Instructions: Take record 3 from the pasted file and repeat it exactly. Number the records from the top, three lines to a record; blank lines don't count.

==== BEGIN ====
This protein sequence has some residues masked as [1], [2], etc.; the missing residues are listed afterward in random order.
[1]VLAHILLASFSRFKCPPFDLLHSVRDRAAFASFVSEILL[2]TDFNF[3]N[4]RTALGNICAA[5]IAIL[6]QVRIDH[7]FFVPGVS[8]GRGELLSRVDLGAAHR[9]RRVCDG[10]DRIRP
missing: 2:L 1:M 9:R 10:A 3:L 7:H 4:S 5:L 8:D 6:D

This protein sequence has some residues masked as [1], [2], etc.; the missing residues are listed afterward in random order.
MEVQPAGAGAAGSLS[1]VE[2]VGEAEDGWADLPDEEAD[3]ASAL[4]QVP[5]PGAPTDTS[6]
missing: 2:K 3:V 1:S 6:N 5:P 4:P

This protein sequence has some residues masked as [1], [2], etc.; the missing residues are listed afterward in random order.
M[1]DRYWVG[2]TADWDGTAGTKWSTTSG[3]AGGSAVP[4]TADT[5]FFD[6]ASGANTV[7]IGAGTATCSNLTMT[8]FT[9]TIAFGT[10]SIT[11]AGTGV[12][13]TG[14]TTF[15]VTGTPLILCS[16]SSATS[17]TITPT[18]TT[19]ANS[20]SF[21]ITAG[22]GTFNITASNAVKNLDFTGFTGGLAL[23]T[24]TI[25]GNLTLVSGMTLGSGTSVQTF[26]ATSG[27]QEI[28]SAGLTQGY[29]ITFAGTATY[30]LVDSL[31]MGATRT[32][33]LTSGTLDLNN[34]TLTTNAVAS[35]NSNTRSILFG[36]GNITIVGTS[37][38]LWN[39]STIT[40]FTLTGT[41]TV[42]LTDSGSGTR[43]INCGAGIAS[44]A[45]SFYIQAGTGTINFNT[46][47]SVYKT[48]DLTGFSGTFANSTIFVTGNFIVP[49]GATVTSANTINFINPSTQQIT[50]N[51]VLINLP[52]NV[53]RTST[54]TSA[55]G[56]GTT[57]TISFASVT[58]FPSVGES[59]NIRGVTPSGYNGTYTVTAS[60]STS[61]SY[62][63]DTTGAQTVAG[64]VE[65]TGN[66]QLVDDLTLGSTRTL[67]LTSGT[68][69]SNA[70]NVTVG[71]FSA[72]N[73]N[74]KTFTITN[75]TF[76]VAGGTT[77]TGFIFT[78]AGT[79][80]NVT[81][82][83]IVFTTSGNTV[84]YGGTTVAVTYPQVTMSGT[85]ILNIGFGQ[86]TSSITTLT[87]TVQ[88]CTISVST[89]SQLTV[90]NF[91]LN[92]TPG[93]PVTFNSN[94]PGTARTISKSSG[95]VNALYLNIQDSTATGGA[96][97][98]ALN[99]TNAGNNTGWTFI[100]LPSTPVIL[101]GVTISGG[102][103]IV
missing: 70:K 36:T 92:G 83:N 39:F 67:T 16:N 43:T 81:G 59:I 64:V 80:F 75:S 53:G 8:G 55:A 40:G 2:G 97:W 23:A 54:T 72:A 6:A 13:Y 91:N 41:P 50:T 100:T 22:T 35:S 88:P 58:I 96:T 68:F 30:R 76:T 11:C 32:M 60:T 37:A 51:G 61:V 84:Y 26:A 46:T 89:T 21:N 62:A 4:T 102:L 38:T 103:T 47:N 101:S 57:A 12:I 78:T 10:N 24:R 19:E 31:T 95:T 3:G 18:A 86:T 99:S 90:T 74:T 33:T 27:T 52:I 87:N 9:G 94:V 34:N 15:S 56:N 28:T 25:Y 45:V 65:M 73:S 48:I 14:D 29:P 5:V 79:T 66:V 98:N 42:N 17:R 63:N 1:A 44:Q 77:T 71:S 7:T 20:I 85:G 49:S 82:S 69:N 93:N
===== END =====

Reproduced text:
This protein sequence has some residues masked as [1], [2], etc.; the missing residues are listed afterward in random order.
M[1]DRYWVG[2]TADWDGTAGTKWSTTSG[3]AGGSAVP[4]TADT[5]FFD[6]ASGANTV[7]IGAGTATCSNLTMT[8]FT[9]TIAFGT[10]SIT[11]AGTGV[12][13]TG[14]TTF[15]VTGTPLILCS[16]SSATS[17]TITPT[18]TT[19]ANS[20]SF[21]ITAG[22]GTFNITASNAVKNLDFTGFTGGLAL[23]T[24]TI[25]GNLTLVSGMTLGSGTSVQTF[26]ATSG[27]QEI[28]SAGLTQGY[29]ITFAGTATY[30]LVDSL[31]MGATRT[32][33]LTSGTLDLNN[34]TLTTNAVAS[35]NSNTRSILFG[36]GNITIVGTS[37][38]LWN[39]STIT[40]FTLTGT[41]TV[42]LTDSGSGTR[43]INCGAGIAS[44]A[45]SFYIQAGTGTINFNT[46][47]SVYKT[48]DLTGFSGTFANSTIFVTGNFIVP[49]GATVTSANTINFINPSTQQIT[50]N[51]VLINLP[52]NV[53]RTST[54]TSA[55]G[56]GTT[57]TISFASVT[58]FPSVGES[59]NIRGVTPSGYNGTYTVTAS[60]STS[61]SY[62][63]DTTGAQTVAG[64]VE[65]TGN[66]QLVDDLTLGSTRTL[67]LTSGT[68][69]SNA[70]NVTVG[71]FSA[72]N[73]N[74]KTFTITN[75]TF[76]VAGGTT[77]TGFIFT[78]AGT[79][80]NVT[81][82][83]IVFTTSGNTV[84]YGGTTVAVTYPQVTMSGT[85]ILNIGFGQ[86]TSSITTLT[87]TVQ[88]CTISVST[89]SQLTV[90]NF[91]LN[92]TPG[93]PVTFNSN[94]PGTARTISKSSG[95]VNALYLNIQDSTATGGA[96][97][98]ALN[99]TNAGNNTGWTFI[100]LPSTPVIL[101]GVTISGG[102][103]IV
missing: 70:K 36:T 92:G 83:N 39:F 67:T 16:N 43:T 81:G 59:I 64:V 80:F 75:S 53:G 8:G 55:A 40:G 2:G 97:W 23:A 54:T 72:A 6:A 13:Y 91:N 41:P 50:T 100:T 22:T 35:S 88:P 58:I 96:T 68:F 30:R 76:T 11:C 32:M 60:T 37:A 51:G 61:V 84:Y 26:A 46:T 89:T 21:N 62:A 4:T 102:L 38:T 103:T 47:N 101:S 57:A 12:I 78:T 10:N 24:R 19:E 31:T 95:T 3:G 18:A 86:T 99:S 90:T 74:T 33:T 27:T 52:I 87:N 9:G 94:V 34:N 15:S 56:N 28:T 25:Y 45:V 65:M 73:S 48:I 14:D 29:P 5:V 79:T 66:V 98:N 42:N 17:R 63:N 1:A 44:Q 77:T 71:S 7:T 20:I 85:G 49:S 82:S 69:N 93:N